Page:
While in Kenya, Elizabeth interned with a well-known musician who performed weekly at local clubs and in various Nairobi communities. Through performance and theater, this musician spread the message of health, particularly HIV prevention. Elizabeth used the Swahili she learned in the classroom throughout her internship and her life in Nairobi. Because of this, she had the amazing opportunity to work alongside Kenyans to organize the musician's shows and community-outreach programs. Her time abroad challenged her to become more adaptable, empathetic, assertive and communicative - all qualities that she draws on in her day-to-day interactions with patients.
Matthew Zonis graduated from American University in 2013 with a Bachelor of Arts in International Studies & Jewish Studies. Inspired by his time in Kenya, following graduation, Matthew moved to Hanoi, Vietnam where he became an English, Math and Global Perspectives teacher at the Wellspring International School. In addition to teaching, Matthew founded the school's "International University Advising Office" and served as its first Director of University Counseling where he counseled students and parents on applying to higher education and gap year programs in the United States, Canada, and Australia. Matthew hopes to pursue an MBA in the future and leverage his experience in the education and environmental sectors by working in the field of Corporate Social Responsibility.
"A famous Swahili proverb sums up my experience best "Kupoteya njia ndiyo kujua njia; To get lost is to learn the way". Being placed completely out of my element and abroad alone for the first time forced me to reevaluate everything about myself. The program's "rural week" has proven to be the most spiritually rejuvenating and personally impactful experience of my life. Even three years later, the way I interact with people, situations, ideas, and concepts can be directly traced back to what I learned in Kenya. Not only did Kenya change me as a person, but it has provided me with wanderlust to explore new countries, cultures and perspectives at looking at the world firsthand. All I ask of others is to have the courage to take the first step...the program will do the rest for you."
Studying in Kenya her junior year was Maria’s first international experience, one that she still references to often even though ten years have passed. Life-changing and eye-opening, Maria’s study abroad experience gave her a glimpse into the world at large through her internship as well as everyday experiences riding matatus, attending classes with privileged students from all over East Africa, connecting with the woman she calls her “Maasai mother”and traveling through out Kenya using public transportation.
Maria graduated from American University with a B.A. in Literature. She went on to become a New York City Teaching Fellow, and has spent the last nine years teaching special education in public middle and high schools in New York city. Maria continues to travel the world and teach young people with and with out “disabilities.”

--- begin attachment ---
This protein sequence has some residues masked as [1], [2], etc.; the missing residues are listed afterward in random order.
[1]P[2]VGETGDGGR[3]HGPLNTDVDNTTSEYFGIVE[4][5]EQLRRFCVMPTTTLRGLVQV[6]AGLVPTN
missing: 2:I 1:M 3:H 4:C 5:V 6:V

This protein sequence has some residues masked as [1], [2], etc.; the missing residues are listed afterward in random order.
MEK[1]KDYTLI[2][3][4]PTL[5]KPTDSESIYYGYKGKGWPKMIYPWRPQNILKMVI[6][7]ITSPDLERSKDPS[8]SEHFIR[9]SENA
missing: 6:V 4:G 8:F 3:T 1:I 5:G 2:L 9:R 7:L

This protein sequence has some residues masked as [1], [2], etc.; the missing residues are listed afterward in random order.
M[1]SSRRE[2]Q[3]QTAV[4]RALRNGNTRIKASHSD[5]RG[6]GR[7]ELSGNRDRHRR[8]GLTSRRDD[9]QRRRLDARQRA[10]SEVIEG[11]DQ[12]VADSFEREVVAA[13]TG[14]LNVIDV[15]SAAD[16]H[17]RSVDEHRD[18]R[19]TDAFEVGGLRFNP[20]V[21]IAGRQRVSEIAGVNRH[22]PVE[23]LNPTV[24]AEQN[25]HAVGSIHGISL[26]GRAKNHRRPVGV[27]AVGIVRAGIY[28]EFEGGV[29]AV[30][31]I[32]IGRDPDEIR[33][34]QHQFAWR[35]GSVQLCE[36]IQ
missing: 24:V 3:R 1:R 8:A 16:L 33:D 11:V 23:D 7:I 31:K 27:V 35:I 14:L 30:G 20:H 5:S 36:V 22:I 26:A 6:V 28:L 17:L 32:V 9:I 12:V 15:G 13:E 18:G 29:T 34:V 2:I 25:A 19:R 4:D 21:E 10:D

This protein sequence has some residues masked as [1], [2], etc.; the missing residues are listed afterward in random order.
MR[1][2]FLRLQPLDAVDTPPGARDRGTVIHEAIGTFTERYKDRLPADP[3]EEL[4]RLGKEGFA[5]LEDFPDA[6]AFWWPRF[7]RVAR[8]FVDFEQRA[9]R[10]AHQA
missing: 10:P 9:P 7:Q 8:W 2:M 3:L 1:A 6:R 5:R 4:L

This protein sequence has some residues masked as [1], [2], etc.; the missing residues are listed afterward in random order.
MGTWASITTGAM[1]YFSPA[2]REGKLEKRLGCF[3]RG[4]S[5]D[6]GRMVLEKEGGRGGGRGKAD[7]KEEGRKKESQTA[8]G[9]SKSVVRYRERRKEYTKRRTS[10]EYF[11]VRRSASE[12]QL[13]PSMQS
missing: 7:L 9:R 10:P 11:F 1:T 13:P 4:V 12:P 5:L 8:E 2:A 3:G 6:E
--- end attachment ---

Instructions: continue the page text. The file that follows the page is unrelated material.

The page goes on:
Maria is currently finishing up her second masters degree and considering an educational leadership role. She credits her openness towards travel to the fundamentals set during that first week in Nairobi when her program director gave her a tour of all tours, which included sleeping in between “grandmother” and Maasai mother on a cowhide mattress and ascending the hills in the mountainous town of Voi. While Maria has since traveled extensively in Latin America and has returned to the continent of Africa, she looks forward to returning to Kenya in the near future.
Maria is the founder of a lifestyle-fashion blog, Learning Style, and is currently writing her first novel.
Ben Sander currently works for National Parks Conservation Association managing a travel program to offer the best in education travel to the National Parks. Ben has experienced and worked in eco-tourism ventures in Costa Rica, Kenya, Tanzania, Peru and Pohnpei, Micronesia which have guided his vision for the travel program. Because of his research in eco-tourism, he has spoken at many conferences related to the subject.
“The AU Nairobi program was the perfect complement to a focus on international development as it provide many opportunities to see first-hand the practices we were learning about in the classroom at American University. My internship in the Kawangware slum is something I often reflect back on as a turning point in my future career path. Being able to interact with people in their homes and on the roads of the slum was a window into a world many do not get to see. The AU Nairobi program had a large influence on my educational and professional path and I feel very fortunate that this opportunity was available to me.”